OAKLAND//STATE OF THE CITY | Oakland Mayor Jean Quan, just two years from facing re-election, used her annual state of the city address to face the city’s problem with violent crime. She also used the platform to be the city’s cheerleader-in-chief, not only for its burgeoning arts scene, but its sports franchises.
During Quan’s 73-minute speech she laid out no new plans for quelling the violence on the streets of Oakland already beset with 12 homicides in the first two months of the year. However, Quan did call for leaders in Washington to pass gun control legislation. “If we want to stop the killing in Oakland,” said Quan. “We have to have these federal laws.” Quan said there is no reason for teenagers to access to what amounts to a “machine gun,” but added the city already prohibits the legal selling of firearms. “The guns killing our children were not bought in Oakland,” she said.
With a police force currently at a decade-low of 611 officers, according to report given to the City Council’s public safety committee on Tuesday night, merely hiring additional police officers is not as easy as it may seem. Getting back to a high of over 800 officer--a level not seen since 2009--means recruitment, training and hiring of new cops could cost $73 million, she said, a figure some believe is greatly inflated. Yet Quan says it is doable. “It’s not unreachable,” she said, “but not an easy thing and that’s why we need a community discussion.”
Unemployment is down, new jobs are up and the construction of the BART/Oakland Airport connector continues, said Quan, but a sense of safety still eludes many residents. “As mayor, there is nothing more important to me than the safety of the individual,” she said. However, Quan also said bringing hope to the city’s wayward youth “is as important as hiring new officers.”
Oakland’s growing national prestige as a haven for the creative-minded played prominently in the second half of Quan’s speech. Twitter users under the growing and entertaining hashtag: #oakmtg, instantly turned Quan’s repeated use of the phrase Wednesday night of “shoutout” for comic relief. “Oakland Mayor @JeanQuan seems to think she is giving an Oscar speech not a State of the City Address,” tweeted Oakland resident, @HarryElephante.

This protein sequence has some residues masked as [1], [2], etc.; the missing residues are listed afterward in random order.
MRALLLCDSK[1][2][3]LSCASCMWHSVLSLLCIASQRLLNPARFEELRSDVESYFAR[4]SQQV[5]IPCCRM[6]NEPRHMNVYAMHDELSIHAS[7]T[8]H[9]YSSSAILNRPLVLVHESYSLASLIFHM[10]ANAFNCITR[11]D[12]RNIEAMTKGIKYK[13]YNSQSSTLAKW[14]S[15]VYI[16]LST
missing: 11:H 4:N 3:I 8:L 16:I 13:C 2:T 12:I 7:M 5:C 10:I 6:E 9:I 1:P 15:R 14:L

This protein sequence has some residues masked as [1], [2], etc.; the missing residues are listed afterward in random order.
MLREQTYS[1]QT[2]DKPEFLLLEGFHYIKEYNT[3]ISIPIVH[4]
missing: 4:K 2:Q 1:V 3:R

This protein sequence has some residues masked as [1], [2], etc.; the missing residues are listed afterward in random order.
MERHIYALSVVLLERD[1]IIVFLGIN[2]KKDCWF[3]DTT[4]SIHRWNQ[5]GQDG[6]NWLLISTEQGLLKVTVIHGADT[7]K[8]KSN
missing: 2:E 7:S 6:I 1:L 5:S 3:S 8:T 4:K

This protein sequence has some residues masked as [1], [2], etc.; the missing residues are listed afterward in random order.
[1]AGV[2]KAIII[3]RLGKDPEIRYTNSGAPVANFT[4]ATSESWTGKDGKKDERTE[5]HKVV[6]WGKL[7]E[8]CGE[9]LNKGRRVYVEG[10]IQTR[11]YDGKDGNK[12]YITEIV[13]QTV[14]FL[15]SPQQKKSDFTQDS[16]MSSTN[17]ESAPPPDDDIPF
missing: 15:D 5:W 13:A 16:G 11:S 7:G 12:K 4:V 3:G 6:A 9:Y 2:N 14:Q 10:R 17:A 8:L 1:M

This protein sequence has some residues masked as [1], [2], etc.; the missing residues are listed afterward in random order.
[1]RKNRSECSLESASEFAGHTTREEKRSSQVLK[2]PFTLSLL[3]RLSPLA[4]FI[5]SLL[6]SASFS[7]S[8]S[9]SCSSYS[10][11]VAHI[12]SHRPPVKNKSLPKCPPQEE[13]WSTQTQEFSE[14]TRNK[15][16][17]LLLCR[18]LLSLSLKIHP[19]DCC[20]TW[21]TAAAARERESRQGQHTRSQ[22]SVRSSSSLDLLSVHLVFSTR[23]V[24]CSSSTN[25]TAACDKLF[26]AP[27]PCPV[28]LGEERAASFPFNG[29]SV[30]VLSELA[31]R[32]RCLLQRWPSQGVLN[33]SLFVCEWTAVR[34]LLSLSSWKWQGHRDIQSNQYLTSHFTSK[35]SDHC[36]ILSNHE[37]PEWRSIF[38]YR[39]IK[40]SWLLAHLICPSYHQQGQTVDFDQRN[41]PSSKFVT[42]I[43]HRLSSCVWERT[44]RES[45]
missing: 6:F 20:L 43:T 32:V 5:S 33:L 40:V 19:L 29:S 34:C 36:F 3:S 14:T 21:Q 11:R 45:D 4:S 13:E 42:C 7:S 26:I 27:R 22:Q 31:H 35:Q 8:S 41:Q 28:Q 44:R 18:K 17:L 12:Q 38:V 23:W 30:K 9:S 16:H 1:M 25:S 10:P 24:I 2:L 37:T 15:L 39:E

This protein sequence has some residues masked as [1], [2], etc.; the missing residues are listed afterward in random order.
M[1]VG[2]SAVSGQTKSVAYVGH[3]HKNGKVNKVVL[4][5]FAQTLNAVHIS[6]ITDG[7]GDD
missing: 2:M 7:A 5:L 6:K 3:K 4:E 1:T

Not only did she give shoutouts to many in law enforcement and other city leaders, she curiously mentioned U.S. Attorney Melinda Haag, sitting in the front row, a constant thorn in the side of the city’s cannabis community.
Shoutouts were also reserved for Oakland’s growing list of highly-praised chefs and artists, along with a pledge of support for First Friday, the lively monthly street festival sullied last month by gun violence. This Friday’s event will be dry, she said. “We’re going to spend a little time on the theme of making peace in the world and particularly in Oakland.”
Quan, however, did not reserve a shoutout for Oakland A’s owner Lew Wolff. Early in the speech, she described one of her tough days on the job being meeting with the mercurial owner seemingly bent on moving the team to San Jose. “I got to tell you, we’re not giving up on any of the teams,” she said of the A’s, Raiders and Warriors.
She then equated the city’s uphill climb to save its sports franchises to the A’s memorable come-from-behind run last season to the American League West title and the scene of fans who loudly saluted the team following their playoff loss to Detroit. “Even when we lost that night, it is an experience I will never forget,” she recalled. “We were screaming and shouting and not moving and clapping and we were basically telling Lew Wolff, ‘Now, tell Major League Baseball that this city and these fans don’t care.’ The A’s belong in Oakland.”